If you are not sure about the correct definitions of Electronic Medical Records (EMR) and Electronic Health Records (EHR), but have been using it interchangeably anyway, you are not alone. In fact, in a report related to the definitions of the Medical Information Technology (IT) terminology written by the USA’s National Alliance for Health Information Technology (NAHIT) few years back, had as many as 35 definitions for EMR and 99 for EHR. But now, things have progressed and we now have a clearer definition of what they actually stand for.
Electronic Medical Records (EMR) is defined as: “The electronic record of health-related information of an individual that is created, gathered, managed, and consulted by licensed clinicians and staff from a single organization / practice who are involved in the individual’s health and care.”
The benefits of digitizing the Medical records of a patient include:
- Easier identification of patients due for check-ups.
- Monitoring patient data over a long period of time, on required parameters.
- Keep a track of the overall quality of care within the healthcare organization, and make improvements if necessary.
The benefits of EMR are exponential when compared to the paper charts and records, but they do lack few critical abilities. The isolated patient data in EMRs fall short of serving the purpose of secure data exchange with other medical and health care entities like labs, insurance companies and more importantly, other healthcare providers, which is where it fundamentally differs from EHR (more on that below). In order to share information stored in an EMR, it might be required to print the data on paper, which defeats the primary objective of shifting to Electronic Medical Records.
The Electronic Health Records (EHR) is defined as “An electronic health record is a digital collection of patient health information compiled at one or more meetings in any care-delivery setting”
It is equipped with interoperability in addition to all the benefits of the Electronic Medical Records. The EHR includes all relevant information pertaining to the health of an individual including his/her demographics, problems, prescribed medications and treatment plan, vital signs, past medical history, immunizations, laboratory and X-ray reports or any such information that is required to be easily accessible by any healthcare provider at any point of time in the lifespan of the individual.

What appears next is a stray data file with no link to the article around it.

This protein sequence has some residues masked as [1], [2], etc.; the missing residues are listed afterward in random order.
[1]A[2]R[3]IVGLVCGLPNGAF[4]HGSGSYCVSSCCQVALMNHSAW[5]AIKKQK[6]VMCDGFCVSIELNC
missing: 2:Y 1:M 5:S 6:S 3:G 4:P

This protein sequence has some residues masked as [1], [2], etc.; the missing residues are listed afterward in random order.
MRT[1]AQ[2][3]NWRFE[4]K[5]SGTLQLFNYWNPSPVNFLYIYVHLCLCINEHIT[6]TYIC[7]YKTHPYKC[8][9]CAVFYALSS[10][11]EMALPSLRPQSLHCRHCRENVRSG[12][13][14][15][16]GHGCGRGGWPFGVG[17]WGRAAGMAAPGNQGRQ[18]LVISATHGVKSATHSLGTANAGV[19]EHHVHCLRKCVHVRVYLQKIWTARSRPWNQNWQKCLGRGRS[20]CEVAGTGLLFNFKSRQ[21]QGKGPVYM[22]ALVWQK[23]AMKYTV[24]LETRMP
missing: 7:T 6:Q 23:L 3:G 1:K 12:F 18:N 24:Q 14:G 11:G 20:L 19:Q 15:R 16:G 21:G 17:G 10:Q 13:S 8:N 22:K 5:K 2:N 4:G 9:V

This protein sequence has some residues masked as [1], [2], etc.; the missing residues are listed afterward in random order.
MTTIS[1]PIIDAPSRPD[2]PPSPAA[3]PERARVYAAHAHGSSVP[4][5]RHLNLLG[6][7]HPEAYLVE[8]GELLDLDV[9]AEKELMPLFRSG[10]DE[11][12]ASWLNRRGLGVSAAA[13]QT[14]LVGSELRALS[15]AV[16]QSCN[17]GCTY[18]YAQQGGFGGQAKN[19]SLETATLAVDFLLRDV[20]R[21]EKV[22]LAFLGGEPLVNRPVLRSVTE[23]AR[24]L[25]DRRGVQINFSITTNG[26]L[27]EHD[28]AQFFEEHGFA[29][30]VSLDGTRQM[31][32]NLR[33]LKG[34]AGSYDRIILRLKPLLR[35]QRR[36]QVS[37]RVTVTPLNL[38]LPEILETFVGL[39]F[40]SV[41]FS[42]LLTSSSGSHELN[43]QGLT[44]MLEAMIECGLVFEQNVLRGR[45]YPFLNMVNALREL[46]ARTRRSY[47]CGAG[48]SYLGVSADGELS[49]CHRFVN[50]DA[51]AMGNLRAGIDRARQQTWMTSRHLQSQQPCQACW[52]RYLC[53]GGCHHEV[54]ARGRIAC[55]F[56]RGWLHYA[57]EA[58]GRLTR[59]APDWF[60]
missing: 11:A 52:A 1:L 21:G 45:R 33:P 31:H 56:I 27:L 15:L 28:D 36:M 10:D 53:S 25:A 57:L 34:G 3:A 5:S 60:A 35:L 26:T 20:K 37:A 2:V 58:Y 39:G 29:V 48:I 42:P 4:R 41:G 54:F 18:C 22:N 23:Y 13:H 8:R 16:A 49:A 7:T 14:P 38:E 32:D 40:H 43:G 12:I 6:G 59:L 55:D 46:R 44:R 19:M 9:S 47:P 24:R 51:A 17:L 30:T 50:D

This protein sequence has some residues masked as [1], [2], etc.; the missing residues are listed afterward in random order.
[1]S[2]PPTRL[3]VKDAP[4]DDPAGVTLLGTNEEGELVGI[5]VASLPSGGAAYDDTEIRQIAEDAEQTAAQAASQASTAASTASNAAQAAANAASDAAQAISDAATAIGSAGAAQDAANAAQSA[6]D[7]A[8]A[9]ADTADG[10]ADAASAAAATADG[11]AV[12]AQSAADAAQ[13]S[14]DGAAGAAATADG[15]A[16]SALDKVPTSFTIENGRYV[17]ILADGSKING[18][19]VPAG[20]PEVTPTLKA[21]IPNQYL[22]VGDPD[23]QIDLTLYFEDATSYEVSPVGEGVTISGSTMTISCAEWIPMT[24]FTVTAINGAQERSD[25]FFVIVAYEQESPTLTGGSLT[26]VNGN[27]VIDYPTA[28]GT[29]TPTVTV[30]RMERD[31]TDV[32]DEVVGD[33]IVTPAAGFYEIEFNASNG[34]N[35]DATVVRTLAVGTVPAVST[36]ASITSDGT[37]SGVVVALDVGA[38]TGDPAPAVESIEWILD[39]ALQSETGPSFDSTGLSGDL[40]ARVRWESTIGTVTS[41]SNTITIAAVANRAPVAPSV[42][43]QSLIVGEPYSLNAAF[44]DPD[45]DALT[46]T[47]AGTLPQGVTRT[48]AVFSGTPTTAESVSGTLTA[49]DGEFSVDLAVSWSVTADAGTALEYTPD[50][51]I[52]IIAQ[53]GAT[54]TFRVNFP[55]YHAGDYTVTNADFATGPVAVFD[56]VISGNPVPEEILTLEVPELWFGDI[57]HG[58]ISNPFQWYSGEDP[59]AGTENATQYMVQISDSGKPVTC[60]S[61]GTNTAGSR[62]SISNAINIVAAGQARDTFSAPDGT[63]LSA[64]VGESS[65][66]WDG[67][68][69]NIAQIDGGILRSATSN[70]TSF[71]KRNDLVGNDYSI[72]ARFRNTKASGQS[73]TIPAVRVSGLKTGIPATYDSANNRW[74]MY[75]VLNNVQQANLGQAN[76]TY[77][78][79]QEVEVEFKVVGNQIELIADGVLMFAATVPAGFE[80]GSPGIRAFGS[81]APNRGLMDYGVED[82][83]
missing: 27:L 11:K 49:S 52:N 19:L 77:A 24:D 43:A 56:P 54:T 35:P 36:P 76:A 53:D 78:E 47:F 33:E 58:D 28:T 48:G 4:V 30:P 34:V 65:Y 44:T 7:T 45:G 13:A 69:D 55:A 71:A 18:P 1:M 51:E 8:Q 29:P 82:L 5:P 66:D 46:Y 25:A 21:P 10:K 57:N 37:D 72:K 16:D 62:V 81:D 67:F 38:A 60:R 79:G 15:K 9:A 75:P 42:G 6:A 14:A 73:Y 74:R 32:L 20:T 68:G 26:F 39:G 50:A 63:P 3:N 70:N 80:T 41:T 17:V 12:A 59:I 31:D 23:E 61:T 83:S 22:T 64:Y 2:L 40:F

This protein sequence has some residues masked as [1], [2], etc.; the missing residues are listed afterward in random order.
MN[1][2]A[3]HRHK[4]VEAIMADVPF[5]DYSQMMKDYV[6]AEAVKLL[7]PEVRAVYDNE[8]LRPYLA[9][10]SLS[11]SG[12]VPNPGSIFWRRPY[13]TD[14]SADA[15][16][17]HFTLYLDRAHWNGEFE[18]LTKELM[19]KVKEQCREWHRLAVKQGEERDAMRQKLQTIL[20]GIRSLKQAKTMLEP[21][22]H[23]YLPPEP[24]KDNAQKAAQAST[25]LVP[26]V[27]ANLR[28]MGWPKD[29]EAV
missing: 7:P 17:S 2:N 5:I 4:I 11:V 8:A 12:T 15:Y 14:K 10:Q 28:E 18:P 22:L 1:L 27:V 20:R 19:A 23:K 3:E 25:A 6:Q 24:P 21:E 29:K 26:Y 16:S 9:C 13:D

HIMSS Analytics states that, “The EHR represents the ability to easily share medical information among stakeholders and to have a patient’s information follow him or her through the various modalities of care engaged by that individual.” EHRs are easily accessible by not just the various verticals related to healthcare, but also by the patients and all the people involved in the patients care.
So, if a patient has been advised to be transferred to a super specialty hospital for further treatment, the EHR data (shared from the earlier healthcare provider) will help eliminate redundant medical examinations and misdiagnoses at an early stage, leading to an efficient treatment and recovery plan.
Apart from the Electronic Medical Records (EMR) and Electronic Health Records (EHR), the other key document related to the health-related data of an individual is the Personal Health Records (PHR) – where the patient plays a pivotal role in managing his/her health-related information digitally. The document is required to conform to nationally recognized interoperability standards, and the data can be drawn from various sources, but being managed, shared and controlled by the patient.
In an era driven by the Information Technology, it is very critical to have a system in place where the Electronic Medical Records (EMR), Electronic Health Records (EHR) and Personal Health Records (PHR) communicate with one another seamlessly. There has been significant development in this arena of digitizing the medical and health records, and the exciting evolution of the ecosystem where the patient is in control and has all the necessary data in one place to share and to make an informed choice. What the future holds for data management and seamless data sharing in the health-care industry is as exciting as ever!